If you have never read a graphic novel the first one I would suggest to you is Jeff Smith’s fantasy epic Bone. It is one of the undeniable masterpieces of the still under-appreciated artistic medium of comics/graphic novels. Though it was not “technically” a graphic novel (it is a collected comic series, one that Jeff Smith self-published most of during its 55-issue run from 1991-2004) the term feels a little more like respecting it as art, like saying you read “literature” instead of “books”, and Bone deserves to be spoken of with the highest respect for its artfulness. The world that Smith creates is fascinating and perfectly realized, the characters are funny, have deeply felt emotions, and look amazing on every page. To simply look through the book, one cannot help but be impressed by Mr. Smith’s drawings but the writing is compelling throughout.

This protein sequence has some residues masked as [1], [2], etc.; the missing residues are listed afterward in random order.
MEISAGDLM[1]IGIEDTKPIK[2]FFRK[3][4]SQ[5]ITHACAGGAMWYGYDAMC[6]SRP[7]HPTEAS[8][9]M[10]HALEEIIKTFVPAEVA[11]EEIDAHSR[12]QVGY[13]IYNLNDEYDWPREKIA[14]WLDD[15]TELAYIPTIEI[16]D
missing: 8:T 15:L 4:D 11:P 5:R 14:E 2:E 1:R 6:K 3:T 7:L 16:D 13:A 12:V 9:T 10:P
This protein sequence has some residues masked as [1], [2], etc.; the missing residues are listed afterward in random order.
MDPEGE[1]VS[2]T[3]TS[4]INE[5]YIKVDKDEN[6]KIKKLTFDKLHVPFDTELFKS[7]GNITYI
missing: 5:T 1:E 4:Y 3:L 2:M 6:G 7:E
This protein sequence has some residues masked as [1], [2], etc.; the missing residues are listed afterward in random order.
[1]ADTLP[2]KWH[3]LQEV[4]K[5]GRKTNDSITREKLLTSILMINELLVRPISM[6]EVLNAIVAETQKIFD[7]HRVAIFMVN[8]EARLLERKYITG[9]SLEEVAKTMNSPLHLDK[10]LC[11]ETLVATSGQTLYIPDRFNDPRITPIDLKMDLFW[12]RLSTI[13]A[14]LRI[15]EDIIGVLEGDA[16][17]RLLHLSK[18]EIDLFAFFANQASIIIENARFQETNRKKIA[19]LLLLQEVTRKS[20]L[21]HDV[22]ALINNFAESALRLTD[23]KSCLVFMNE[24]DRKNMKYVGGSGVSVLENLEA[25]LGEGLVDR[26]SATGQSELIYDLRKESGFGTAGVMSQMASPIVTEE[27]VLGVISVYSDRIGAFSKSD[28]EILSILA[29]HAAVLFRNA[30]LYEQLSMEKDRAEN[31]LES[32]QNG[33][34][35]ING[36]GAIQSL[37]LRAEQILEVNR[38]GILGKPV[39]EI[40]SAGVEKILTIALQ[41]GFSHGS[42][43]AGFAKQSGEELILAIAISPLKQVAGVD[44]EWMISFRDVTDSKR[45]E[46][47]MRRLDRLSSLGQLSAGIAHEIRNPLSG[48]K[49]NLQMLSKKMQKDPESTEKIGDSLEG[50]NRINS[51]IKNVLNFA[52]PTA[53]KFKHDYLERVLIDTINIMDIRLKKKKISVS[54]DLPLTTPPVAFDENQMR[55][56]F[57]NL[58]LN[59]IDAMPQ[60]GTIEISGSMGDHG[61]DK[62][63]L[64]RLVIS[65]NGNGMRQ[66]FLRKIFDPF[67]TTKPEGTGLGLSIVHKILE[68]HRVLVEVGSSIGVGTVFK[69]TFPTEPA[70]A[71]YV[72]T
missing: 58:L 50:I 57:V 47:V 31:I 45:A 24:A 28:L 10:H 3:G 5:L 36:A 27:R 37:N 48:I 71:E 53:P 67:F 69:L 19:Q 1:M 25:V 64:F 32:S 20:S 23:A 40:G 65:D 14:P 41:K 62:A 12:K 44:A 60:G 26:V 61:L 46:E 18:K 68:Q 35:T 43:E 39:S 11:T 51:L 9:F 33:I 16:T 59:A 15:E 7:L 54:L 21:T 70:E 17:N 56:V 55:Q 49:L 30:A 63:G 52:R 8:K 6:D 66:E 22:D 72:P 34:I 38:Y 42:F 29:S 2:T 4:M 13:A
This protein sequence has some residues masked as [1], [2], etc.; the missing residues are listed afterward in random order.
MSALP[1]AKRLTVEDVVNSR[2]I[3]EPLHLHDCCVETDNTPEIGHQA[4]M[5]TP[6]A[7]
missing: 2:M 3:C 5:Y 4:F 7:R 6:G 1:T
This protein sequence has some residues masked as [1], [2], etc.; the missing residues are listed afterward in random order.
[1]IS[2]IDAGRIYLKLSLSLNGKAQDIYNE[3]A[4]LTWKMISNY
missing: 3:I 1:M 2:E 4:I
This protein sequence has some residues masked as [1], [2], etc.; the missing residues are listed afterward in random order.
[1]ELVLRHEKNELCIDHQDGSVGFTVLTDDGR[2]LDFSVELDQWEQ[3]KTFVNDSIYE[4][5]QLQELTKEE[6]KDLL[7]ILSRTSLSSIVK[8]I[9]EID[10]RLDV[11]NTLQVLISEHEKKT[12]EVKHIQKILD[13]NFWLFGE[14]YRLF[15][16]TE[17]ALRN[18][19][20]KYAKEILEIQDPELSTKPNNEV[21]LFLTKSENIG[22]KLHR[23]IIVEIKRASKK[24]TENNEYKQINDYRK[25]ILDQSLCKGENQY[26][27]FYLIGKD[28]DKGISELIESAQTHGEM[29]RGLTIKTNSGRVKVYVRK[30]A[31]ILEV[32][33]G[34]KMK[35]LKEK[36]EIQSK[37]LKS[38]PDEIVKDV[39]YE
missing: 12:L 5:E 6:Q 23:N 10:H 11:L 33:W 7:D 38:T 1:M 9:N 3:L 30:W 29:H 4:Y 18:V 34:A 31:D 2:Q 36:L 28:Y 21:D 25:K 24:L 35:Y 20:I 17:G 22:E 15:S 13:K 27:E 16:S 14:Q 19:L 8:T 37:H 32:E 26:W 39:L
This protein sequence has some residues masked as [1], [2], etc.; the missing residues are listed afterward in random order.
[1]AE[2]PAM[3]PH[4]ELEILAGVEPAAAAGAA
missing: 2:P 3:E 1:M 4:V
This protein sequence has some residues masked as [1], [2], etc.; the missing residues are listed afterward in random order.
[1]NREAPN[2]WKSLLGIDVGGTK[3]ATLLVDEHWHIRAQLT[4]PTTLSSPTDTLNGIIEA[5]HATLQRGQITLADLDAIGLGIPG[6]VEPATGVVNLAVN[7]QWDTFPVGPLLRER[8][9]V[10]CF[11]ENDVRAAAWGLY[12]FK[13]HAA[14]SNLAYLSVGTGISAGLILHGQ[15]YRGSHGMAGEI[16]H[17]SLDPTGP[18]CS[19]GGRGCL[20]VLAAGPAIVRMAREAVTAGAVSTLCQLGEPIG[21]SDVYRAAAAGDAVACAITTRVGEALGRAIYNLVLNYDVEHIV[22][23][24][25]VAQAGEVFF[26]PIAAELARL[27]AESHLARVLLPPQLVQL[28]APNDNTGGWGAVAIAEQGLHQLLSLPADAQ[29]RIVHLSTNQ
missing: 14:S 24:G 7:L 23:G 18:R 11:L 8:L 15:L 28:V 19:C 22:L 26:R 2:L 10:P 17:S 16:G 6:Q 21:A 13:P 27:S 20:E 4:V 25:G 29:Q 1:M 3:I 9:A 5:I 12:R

So I have a lot to say about Jeff Smith’s Bone but I will save continued discussion about it until later. Well, today a friend took me to Smith’s website and showed me what he has been up to lately; a prehistoric thriller of sorts called Tüki. The comic has been a labor of love over the past few months for Mr Smith since last year and is just 26 pages old at this point, but it is an ongoing project that I am more that happy to keep up with. The pages feature Mr Smith’s best work to date, which Tom Gaadt’s coloring supports in expert fashion, fleshing each page out into a masterpiece by the time he is done with it, but what is most exciting to me is that the story has already hinted at a similar combination of humor and high-stakes-ness that Bone exhibited in such stellar fashion. I am excited to see where Mr Smith goes from here and would love to help him out in any way possible so if you see this post, please head over to Boneville and keep up with this genius at work along with me. I am glad very thankful that Mr Smith has taken the road of creating his own work and hope him all continued success with Tüki and I am so very glad to be able to keep up with him as he works these days. Thank you, Jeff Smith. Thank you independent artists everywhere.